Artists wouldn't be able to make a good living without pretension and exclusivity in the world. It takes nothing away unless the individual decides to let it - by buying into other people's intellectualizing and bsing.

Then again, bsing via the intellect is one of the great pleasures of life too. Smile

Just look at the great minds on this board. Lots of them could spin a stone and you wouldn't even know it until after you bought into it. lol.

There is something to be said for being able to hold space in your mind. I feel that and know that more and more as the years go on. Makes life easier to enjoy regardless of the material of it (or lack).
ossobuco
 
  4  
Reply Sat 8 May, 2010 12:55 pm
No validation necessary, never has been for me. I've always liked what I like in art galleries and in daily life, although what I am interested in may change. I do tend to view a gallery or museum in my own fashion - quick scan of a room, going to look harder at the piece that attracts me first, looking around more slowly, reacting, then looking back at the first piece, then moving onto the next room(s) in the same manner, then going over the whole exhibit again, revisiting, and sometimes finding a piece I had overlooked and now am far more interested in than that very first one I went over to. I don't really care what the exhibit catalog says except that it may point out something I missed. It's a kind of visual swim for me or a visual dance.

When I do read reviews (etc.) I may learn about the backstory of the work and that may add to my appreciation or intensify my level of non-interest.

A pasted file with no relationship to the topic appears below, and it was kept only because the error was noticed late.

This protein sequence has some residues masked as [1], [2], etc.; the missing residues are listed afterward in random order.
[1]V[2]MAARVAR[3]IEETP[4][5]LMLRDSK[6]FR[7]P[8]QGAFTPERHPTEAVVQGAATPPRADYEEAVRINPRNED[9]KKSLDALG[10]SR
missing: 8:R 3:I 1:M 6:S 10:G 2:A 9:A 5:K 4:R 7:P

And daily life is a visual swim too. Patterns, intricacies, motion, color, depth, everywhere something going on to pull me into it. That people respond to life around them (and in them) with creativity (art) makes sense to me as a continuum.

ossobuco
 
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Reply Sat 8 May, 2010 01:09 pm
@ossobuco,
Anyway, no, for me art doesn't take away from life.
0 Replies
 
chai2
 
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Reply Sat 8 May, 2010 01:23 pm
@mushypancakes,
Hello mushy, nice to see you.

What do you mean by "spin a stone"?

I never heard that expression.
plainoldme
 
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Reply Sat 8 May, 2010 01:48 pm
Actually, art is a need for me. When I have too much tension and too many deadlines to meet or have a problem that seems too large to solve, there are three things that will get me out of my funk. All are things I look at.

Warning: I am not being facetious.

The first is a field of grazing cows. Cows seem so steady and purposeful.

The second is an antique shop. If that piece of porcelain can survive, so can I!

The third is an art museum. I have favorite works in the two cities I lived in, Detroit and Boston, as well as favs in the cities I visited. I revisit my local favorites, the accessible ones but every time I go on a vacation, I always visit an art museum.
cicerone imposter
 
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Reply Sat 8 May, 2010 05:58 pm
Art doesn´t take away from life. It adds a richness to humans that other living things can´t create or appreciate. I would also venture to say that the art in nature can be beautiful, but it takes the individual to look and appreciate it.

Some animals are capable to making sounds that others of its species can understand. Whether that can be considered art is unknown.
Pemerson
 
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Reply Sat 8 May, 2010 07:35 pm
I can't imagine life without art, anymore than I can imagine life without books, beauty in nature. The human is so attached to all these. The thought of a day without art, though, is so depressing.

I look at the art on my own walls, shelves, etc., often. Mostly, though maddening, I look at the two pieces that I painted myself, hanging or propped. And, every single time I look at them I imagine getting out my paint stuff and making all those corrections that I should have made years ago. Even if I know I'll make a mess of the entire thing, should I do that. Oh, what to do about that!